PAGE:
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BILL WOLFF: From NPR News in New York. This is the Bryant Park Project.
(Soundbite of music)
ALISON STEWART, host:
Overlooking historic Bryant Park in midtown Manhattan, live from the NPR Studios, this is the Bryant Park Project from NPR News. News, information, aloha. It means hello and good-bye. I'm Alison Stewart. It is Friday, July 25th 2008, the last day of the Bryant Park Project.
And the most interesting thing happened last night that's fitting. I want to tell you the story. It was really a bittersweet moment. I was in a T-shirt store in Brooklyn called Neighborhoodies, where you can make your own T-shirts. And I went in there, and literally sitting there is one of our audience members looks at me. And this woman looks at me and goes, Alison! And she was getting a T-shirt made to wear to our going away Tweet-Up party tonight in New York City. She wanted to have something special to wear, which I thought really just sort of encapsulated how important our audience has been to this show.
So, I thanked her for listening, and I realized, you know, people always thank people at the end of shows. So, I'm just going to do it right in the beginning. Thank you to the audience for all your support from the beginning of the show and especially in the recent weeks. You're such a part of this show and you helped make it live and breathe 24/7. To our staff, thanks to each other for working so hard and caring so much and just being so hilarious, and thanks to NPR for launching this show in the first place and giving us the room to grow.
We have two great hours coming up. The ultimate Emergency Krulwich, Robert Krulwich himself will join us live in the studio. The big news stories the past year, BPP style. A fresh addition of The Ramble, as well as some of our favorite guests, Ben Harper, rattlesnake wrangler Jackie Bibby, so much and more. But we do want to get to today's news headlines with the BPP's Mark Garrison.
WOLFF: This is NPR.
MARK GARRISON: Thank you, Alison. Democratic presidential candidate Barack Obama spoke before around 200,000 in Berlin yesterday. He was steps from where the Berlin Wall once divided east and west. Walls are built with bricks and mortar. Speeches are made of metaphors and moments.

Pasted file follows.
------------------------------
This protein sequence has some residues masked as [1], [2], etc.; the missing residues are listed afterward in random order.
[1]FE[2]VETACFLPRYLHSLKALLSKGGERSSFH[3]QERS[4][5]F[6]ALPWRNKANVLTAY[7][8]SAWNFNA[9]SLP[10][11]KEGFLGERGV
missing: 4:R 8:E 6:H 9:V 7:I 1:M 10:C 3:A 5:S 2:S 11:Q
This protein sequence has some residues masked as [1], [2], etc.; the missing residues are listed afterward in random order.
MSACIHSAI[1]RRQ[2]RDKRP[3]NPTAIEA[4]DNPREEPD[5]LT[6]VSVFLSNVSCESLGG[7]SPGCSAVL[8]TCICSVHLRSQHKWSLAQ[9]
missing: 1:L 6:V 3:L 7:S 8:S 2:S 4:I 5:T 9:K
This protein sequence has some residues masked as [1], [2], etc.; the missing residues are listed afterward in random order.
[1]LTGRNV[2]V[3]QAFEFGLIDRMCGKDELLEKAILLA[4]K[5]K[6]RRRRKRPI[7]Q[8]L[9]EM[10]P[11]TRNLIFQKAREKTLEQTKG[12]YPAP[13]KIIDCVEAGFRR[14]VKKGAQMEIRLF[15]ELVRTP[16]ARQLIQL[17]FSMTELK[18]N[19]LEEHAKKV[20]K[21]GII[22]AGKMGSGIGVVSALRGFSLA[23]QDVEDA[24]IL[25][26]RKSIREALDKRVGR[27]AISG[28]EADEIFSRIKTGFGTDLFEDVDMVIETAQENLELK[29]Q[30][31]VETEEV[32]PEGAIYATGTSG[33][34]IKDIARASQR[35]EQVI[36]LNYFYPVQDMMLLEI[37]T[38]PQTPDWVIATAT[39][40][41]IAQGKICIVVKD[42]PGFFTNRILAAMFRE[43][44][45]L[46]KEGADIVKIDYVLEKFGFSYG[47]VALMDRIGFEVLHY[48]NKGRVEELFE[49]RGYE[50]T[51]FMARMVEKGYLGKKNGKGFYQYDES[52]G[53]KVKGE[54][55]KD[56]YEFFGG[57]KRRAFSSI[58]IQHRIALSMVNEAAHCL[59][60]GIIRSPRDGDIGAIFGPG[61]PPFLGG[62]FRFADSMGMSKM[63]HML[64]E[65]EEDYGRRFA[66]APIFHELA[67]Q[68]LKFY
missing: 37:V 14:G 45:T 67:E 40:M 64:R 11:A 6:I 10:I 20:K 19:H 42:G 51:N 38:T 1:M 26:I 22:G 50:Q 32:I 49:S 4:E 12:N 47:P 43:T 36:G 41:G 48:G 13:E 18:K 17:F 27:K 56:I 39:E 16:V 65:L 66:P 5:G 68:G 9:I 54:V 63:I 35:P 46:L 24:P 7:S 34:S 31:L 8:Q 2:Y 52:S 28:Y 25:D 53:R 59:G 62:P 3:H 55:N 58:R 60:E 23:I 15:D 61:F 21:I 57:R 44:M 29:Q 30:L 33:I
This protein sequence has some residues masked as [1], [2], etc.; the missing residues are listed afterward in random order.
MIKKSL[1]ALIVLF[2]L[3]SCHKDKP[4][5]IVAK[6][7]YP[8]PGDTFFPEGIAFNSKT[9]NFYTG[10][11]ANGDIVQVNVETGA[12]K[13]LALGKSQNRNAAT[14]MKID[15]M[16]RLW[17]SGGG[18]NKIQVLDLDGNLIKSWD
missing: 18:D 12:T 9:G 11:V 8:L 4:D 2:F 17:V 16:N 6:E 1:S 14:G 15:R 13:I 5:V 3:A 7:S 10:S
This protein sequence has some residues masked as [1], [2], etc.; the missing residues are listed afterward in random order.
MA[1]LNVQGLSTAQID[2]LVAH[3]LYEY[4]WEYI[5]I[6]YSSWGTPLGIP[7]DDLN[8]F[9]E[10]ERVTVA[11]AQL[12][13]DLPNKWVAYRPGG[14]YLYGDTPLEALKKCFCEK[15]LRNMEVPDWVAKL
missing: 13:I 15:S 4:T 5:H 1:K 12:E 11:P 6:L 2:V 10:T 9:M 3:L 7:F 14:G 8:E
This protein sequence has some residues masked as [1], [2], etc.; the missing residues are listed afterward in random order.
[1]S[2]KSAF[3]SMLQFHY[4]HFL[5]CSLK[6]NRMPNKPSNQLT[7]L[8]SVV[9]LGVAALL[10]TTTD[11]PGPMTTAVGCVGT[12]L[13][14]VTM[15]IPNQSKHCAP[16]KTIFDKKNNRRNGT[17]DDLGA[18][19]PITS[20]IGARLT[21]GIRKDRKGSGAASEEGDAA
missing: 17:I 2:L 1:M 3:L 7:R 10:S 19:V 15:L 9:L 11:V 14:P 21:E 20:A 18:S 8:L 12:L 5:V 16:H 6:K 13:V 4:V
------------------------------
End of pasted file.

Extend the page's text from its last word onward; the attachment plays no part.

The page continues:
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Senator BARACK OBAMA (Democrat, Illinois; 2008 Presumptive Democratic Presidential Nominee): The walls between the countries with the most and those with the least cannot stand. The walls between races and tribes, natives and immigrants, Christians and Muslims and Jews, cannot stand. These now are the walls we must tear down.
(Soundbite of crowd cheering)
GARRISON: Obama travels to France today. His Republican rival, John McCain, tweaked him on the media coverage.
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Senator JOHN MCCAIN (Republican, Arizona; 2008 Presumptive Republican Presidential Nominee): The throng of adoring fans awaits Senator Obama in Paris, and that's just the American press.
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GARRISON: McCain kept his sense of humor as he campaigned in Ohio yesterday. He stopped in a local German restaurant. Secretary of State Condoleezza Rice is on the road, too. In a speech today in Australia, she said Pakistan needs to do more about Taliban militants hiding there. There's been a spike in attacks on Afghan territory.
Elsewhere in south Asia, a series of explosions in Bangalore, India. The sting of blasts was deadly and synchronized.
In Texas, they are cleaning up after Hurricane Dolly. A full 15 counties are federal disaster areas. The wind and rain did around 750,000,000 dollars damage.
In China, being one in a million is not much of a compliment. It just means there are 1,300 people just like you. The place is huge, and apparently the Internet population is booming, too. Chinese government figures say there are now 253 million people online. This, even in the face of strict government control of access. If those numbers hold, that means China has passed the U.S. to become the country with the most people online. That's your news for this hour. Now back to the one we worship, Alison Stewart.
STEWART: You've got big troubles if you worship me, babe. Thanks, Mark.